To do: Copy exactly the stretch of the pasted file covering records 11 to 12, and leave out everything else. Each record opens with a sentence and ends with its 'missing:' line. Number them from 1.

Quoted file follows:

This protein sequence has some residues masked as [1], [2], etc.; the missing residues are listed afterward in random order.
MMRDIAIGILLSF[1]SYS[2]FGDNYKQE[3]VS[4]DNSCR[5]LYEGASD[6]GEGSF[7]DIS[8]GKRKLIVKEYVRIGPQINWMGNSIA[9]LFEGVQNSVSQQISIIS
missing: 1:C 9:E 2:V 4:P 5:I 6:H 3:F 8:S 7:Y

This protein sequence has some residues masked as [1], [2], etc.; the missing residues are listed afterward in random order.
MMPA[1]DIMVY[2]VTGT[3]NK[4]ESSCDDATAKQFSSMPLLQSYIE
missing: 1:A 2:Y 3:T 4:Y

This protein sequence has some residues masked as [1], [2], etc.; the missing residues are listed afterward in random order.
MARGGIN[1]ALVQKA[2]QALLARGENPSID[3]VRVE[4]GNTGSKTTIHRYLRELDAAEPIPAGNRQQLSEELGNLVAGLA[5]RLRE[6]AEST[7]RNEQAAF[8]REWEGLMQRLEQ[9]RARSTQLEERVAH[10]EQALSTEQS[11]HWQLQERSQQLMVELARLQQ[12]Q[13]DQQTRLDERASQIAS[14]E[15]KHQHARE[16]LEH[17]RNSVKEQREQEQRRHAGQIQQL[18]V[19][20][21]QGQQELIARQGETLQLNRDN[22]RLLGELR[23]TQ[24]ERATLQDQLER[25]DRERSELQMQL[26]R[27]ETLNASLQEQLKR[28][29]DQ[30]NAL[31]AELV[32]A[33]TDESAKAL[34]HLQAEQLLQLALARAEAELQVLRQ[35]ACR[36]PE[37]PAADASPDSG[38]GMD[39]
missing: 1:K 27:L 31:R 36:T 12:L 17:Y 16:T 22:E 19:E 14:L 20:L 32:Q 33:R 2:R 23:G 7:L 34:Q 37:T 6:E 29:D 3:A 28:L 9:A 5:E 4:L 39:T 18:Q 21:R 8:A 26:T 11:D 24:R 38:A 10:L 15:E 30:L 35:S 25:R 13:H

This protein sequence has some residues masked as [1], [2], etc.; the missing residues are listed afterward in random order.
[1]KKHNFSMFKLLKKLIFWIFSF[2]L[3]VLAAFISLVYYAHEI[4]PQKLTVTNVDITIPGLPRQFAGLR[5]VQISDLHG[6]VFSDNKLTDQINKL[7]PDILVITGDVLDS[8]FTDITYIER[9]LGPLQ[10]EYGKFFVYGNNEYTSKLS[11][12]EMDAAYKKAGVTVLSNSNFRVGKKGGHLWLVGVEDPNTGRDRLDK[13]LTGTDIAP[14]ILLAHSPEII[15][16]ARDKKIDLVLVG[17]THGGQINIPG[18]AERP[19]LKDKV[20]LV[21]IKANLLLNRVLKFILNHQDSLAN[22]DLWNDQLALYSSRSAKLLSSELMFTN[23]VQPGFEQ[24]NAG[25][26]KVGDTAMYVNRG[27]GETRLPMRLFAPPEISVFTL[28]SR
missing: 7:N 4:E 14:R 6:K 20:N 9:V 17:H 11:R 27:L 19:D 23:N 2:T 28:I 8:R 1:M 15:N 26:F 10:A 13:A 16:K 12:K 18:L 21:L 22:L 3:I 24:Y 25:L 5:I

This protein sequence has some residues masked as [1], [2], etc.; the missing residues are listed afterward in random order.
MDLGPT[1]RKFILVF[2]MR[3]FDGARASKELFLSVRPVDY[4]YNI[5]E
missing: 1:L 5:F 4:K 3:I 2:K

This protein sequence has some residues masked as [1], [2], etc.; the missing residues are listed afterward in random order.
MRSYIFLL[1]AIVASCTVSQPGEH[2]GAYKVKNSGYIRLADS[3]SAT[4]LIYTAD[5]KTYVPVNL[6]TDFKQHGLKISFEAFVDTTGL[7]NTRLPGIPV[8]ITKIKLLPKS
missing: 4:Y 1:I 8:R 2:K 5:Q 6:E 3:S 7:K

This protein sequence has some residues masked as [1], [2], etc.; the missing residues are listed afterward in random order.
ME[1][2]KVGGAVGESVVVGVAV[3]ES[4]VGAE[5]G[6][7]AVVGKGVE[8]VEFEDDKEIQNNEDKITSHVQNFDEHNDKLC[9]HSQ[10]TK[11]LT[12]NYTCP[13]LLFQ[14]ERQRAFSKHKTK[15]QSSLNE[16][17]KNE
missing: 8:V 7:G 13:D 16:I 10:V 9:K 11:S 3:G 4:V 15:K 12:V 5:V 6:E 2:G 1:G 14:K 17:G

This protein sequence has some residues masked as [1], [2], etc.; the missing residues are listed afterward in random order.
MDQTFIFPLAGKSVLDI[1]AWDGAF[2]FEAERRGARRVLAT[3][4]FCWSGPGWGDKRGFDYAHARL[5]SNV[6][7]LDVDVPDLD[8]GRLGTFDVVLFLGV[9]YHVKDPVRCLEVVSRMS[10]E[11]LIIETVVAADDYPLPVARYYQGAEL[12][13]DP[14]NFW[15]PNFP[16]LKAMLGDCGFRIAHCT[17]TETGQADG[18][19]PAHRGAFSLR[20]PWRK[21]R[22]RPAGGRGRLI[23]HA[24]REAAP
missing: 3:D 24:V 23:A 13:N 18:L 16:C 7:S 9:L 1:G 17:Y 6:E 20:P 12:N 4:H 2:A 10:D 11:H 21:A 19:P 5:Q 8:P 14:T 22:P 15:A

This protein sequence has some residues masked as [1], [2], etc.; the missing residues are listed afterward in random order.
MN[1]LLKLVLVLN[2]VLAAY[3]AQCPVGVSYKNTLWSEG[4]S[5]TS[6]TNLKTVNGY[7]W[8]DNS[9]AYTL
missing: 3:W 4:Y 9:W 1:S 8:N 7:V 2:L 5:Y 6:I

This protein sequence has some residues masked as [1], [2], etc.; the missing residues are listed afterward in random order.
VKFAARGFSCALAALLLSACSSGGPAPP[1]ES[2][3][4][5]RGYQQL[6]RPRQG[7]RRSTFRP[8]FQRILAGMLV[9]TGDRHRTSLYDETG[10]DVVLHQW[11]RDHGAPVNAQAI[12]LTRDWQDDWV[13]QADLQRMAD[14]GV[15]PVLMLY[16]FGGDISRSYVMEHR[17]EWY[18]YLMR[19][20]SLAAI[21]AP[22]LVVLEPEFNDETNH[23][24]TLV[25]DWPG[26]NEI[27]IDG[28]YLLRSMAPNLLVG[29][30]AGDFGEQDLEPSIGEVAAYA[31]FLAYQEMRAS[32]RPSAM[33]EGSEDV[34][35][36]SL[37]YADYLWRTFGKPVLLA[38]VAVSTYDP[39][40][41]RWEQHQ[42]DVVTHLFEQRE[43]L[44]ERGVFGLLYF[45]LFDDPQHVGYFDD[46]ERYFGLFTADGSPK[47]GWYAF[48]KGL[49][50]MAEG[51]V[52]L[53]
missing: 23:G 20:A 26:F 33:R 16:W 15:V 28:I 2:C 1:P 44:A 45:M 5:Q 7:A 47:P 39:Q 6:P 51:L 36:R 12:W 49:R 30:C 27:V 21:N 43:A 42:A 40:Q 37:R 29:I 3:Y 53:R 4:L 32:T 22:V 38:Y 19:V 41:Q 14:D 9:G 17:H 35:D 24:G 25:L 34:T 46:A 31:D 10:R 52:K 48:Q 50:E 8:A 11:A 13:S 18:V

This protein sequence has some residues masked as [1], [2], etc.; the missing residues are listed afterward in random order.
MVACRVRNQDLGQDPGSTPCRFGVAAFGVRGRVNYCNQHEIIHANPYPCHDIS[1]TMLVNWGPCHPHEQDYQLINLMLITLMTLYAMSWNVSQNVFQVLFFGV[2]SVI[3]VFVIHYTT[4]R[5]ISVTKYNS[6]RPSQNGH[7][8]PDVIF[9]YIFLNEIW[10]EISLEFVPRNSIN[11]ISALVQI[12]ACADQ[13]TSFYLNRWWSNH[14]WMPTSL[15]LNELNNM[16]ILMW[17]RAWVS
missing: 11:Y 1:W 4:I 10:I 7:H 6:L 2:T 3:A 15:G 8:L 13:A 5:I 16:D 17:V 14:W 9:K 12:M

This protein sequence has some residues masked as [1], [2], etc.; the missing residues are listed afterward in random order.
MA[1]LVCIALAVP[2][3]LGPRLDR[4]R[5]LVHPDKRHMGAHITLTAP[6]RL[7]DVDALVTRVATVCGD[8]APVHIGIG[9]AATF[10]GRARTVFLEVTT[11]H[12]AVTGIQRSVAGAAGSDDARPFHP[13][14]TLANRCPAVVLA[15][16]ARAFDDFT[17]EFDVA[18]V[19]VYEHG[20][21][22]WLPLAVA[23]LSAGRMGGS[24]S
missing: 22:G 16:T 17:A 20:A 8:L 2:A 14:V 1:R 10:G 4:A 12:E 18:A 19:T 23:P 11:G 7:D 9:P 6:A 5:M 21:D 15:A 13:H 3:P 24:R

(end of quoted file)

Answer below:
This protein sequence has some residues masked as [1], [2], etc.; the missing residues are listed afterward in random order.
MVACRVRNQDLGQDPGSTPCRFGVAAFGVRGRVNYCNQHEIIHANPYPCHDIS[1]TMLVNWGPCHPHEQDYQLINLMLITLMTLYAMSWNVSQNVFQVLFFGV[2]SVI[3]VFVIHYTT[4]R[5]ISVTKYNS[6]RPSQNGH[7][8]PDVIF[9]YIFLNEIW[10]EISLEFVPRNSIN[11]ISALVQI[12]ACADQ[13]TSFYLNRWWSNH[14]WMPTSL[15]LNELNNM[16]ILMW[17]RAWVS
missing: 11:Y 1:W 4:I 10:I 7:H 6:L 2:T 3:A 15:G 8:L 13:A 5:I 16:D 17:V 14:W 9:K 12:M

This protein sequence has some residues masked as [1], [2], etc.; the missing residues are listed afterward in random order.
MA[1]LVCIALAVP[2][3]LGPRLDR[4]R[5]LVHPDKRHMGAHITLTAP[6]RL[7]DVDALVTRVATVCGD[8]APVHIGIG[9]AATF[10]GRARTVFLEVTT[11]H[12]AVTGIQRSVAGAAGSDDARPFHP[13][14]TLANRCPAVVLA[15][16]ARAFDDFT[17]EFDVA[18]V[19]VYEHG[20][21][22]WLPLAVA[23]LSAGRMGGS[24]S
missing: 22:G 16:T 17:A 20:A 8:L 2:A 14:V 1:R 10:G 4:A 12:E 18:A 19:T 23:P 11:G 7:D 9:P 6:A 5:M 21:D 15:A 13:H 3:P 24:R